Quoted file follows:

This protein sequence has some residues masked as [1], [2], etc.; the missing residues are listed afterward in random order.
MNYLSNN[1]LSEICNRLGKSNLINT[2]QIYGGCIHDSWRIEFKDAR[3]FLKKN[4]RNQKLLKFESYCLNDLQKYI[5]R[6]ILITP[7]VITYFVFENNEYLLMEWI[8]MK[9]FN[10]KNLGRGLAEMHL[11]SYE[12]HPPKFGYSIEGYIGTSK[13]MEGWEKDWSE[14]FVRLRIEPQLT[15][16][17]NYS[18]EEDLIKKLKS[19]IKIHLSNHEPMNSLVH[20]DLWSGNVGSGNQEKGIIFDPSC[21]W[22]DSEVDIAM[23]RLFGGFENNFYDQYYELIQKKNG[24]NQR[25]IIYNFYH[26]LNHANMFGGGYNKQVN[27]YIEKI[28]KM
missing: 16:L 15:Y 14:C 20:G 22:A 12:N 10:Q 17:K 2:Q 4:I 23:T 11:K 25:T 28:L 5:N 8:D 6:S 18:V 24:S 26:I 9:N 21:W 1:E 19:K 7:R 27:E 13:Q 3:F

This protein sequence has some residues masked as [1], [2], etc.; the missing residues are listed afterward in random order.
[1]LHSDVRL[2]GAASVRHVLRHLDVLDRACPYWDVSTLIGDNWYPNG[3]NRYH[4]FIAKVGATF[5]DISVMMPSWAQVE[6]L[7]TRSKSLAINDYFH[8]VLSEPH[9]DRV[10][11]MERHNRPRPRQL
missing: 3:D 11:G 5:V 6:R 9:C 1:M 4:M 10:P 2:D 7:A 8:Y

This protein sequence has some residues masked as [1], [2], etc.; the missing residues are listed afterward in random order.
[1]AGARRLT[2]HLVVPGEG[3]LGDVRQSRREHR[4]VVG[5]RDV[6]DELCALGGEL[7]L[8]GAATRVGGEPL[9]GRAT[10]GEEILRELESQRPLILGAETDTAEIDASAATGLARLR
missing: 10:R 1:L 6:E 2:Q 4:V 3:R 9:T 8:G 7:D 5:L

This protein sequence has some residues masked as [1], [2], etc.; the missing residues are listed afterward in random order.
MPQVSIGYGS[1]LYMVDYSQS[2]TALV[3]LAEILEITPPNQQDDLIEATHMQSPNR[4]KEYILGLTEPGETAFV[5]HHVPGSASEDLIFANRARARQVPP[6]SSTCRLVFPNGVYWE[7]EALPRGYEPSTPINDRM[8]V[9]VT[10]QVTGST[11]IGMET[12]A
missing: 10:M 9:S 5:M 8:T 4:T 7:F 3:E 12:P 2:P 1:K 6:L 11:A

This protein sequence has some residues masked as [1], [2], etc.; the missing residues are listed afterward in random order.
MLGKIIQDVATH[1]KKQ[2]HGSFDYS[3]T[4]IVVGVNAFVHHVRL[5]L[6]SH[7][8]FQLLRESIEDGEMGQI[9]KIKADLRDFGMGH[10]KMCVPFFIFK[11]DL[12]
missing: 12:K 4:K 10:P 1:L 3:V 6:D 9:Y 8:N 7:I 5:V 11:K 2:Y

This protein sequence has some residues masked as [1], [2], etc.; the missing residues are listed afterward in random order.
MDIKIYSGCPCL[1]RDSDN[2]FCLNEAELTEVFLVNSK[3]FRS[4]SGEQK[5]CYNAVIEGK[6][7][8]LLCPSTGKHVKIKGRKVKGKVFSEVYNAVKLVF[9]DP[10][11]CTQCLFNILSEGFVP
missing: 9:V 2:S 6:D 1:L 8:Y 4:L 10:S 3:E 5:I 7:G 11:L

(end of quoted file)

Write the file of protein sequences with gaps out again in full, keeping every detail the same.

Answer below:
This protein sequence has some residues masked as [1], [2], etc.; the missing residues are listed afterward in random order.
MNYLSNN[1]LSEICNRLGKSNLINT[2]QIYGGCIHDSWRIEFKDAR[3]FLKKN[4]RNQKLLKFESYCLNDLQKYI[5]R[6]ILITP[7]VITYFVFENNEYLLMEWI[8]MK[9]FN[10]KNLGRGLAEMHL[11]SYE[12]HPPKFGYSIEGYIGTSK[13]MEGWEKDWSE[14]FVRLRIEPQLT[15][16][17]NYS[18]EEDLIKKLKS[19]IKIHLSNHEPMNSLVH[20]DLWSGNVGSGNQEKGIIFDPSC[21]W[22]DSEVDIAM[23]RLFGGFENNFYDQYYELIQKKNG[24]NQR[25]IIYNFYH[26]LNHANMFGGGYNKQVN[27]YIEKI[28]KM
missing: 16:L 15:Y 14:C 20:G 22:A 12:N 10:Q 17:K 2:Q 4:I 23:T 11:K 25:T 28:L 5:N 8:D 6:S 18:V 24:S 26:I 9:N 21:W 1:E 19:K 7:R 27:E 13:Q 3:F

This protein sequence has some residues masked as [1], [2], etc.; the missing residues are listed afterward in random order.
[1]LHSDVRL[2]GAASVRHVLRHLDVLDRACPYWDVSTLIGDNWYPNG[3]NRYH[4]FIAKVGATF[5]DISVMMPSWAQVE[6]L[7]TRSKSLAINDYFH[8]VLSEPH[9]DRV[10][11]MERHNRPRPRQL
missing: 3:D 11:G 5:V 6:R 9:C 1:M 4:M 10:P 2:D 7:A 8:Y

This protein sequence has some residues masked as [1], [2], etc.; the missing residues are listed afterward in random order.
[1]AGARRLT[2]HLVVPGEG[3]LGDVRQSRREHR[4]VVG[5]RDV[6]DELCALGGEL[7]L[8]GAATRVGGEPL[9]GRAT[10]GEEILRELESQRPLILGAETDTAEIDASAATGLARLR
missing: 10:R 1:L 6:E 2:Q 4:V 3:R 9:T 8:G 7:D 5:L

This protein sequence has some residues masked as [1], [2], etc.; the missing residues are listed afterward in random order.
MPQVSIGYGS[1]LYMVDYSQS[2]TALV[3]LAEILEITPPNQQDDLIEATHMQSPNR[4]KEYILGLTEPGETAFV[5]HHVPGSASEDLIFANRARARQVPP[6]SSTCRLVFPNGVYWE[7]EALPRGYEPSTPINDRM[8]V[9]VT[10]QVTGST[11]IGMET[12]A
missing: 10:M 9:S 5:M 8:T 4:T 7:F 3:E 12:P 2:P 1:K 6:L 11:A

This protein sequence has some residues masked as [1], [2], etc.; the missing residues are listed afterward in random order.
MLGKIIQDVATH[1]KKQ[2]HGSFDYS[3]T[4]IVVGVNAFVHHVRL[5]L[6]SH[7][8]FQLLRESIEDGEMGQI[9]KIKADLRDFGMGH[10]KMCVPFFIFK[11]DL[12]
missing: 12:K 4:K 10:P 1:L 3:V 6:D 9:Y 8:N 7:I 5:V 11:K 2:Y

This protein sequence has some residues masked as [1], [2], etc.; the missing residues are listed afterward in random order.
MDIKIYSGCPCL[1]RDSDN[2]FCLNEAELTEVFLVNSK[3]FRS[4]SGEQK[5]CYNAVIEGK[6][7][8]LLCPSTGKHVKIKGRKVKGKVFSEVYNAVKLVF[9]DP[10][11]CTQCLFNILSEGFVP
missing: 9:V 2:S 6:D 1:L 8:Y 4:L 10:S 3:E 5:I 7:G 11:L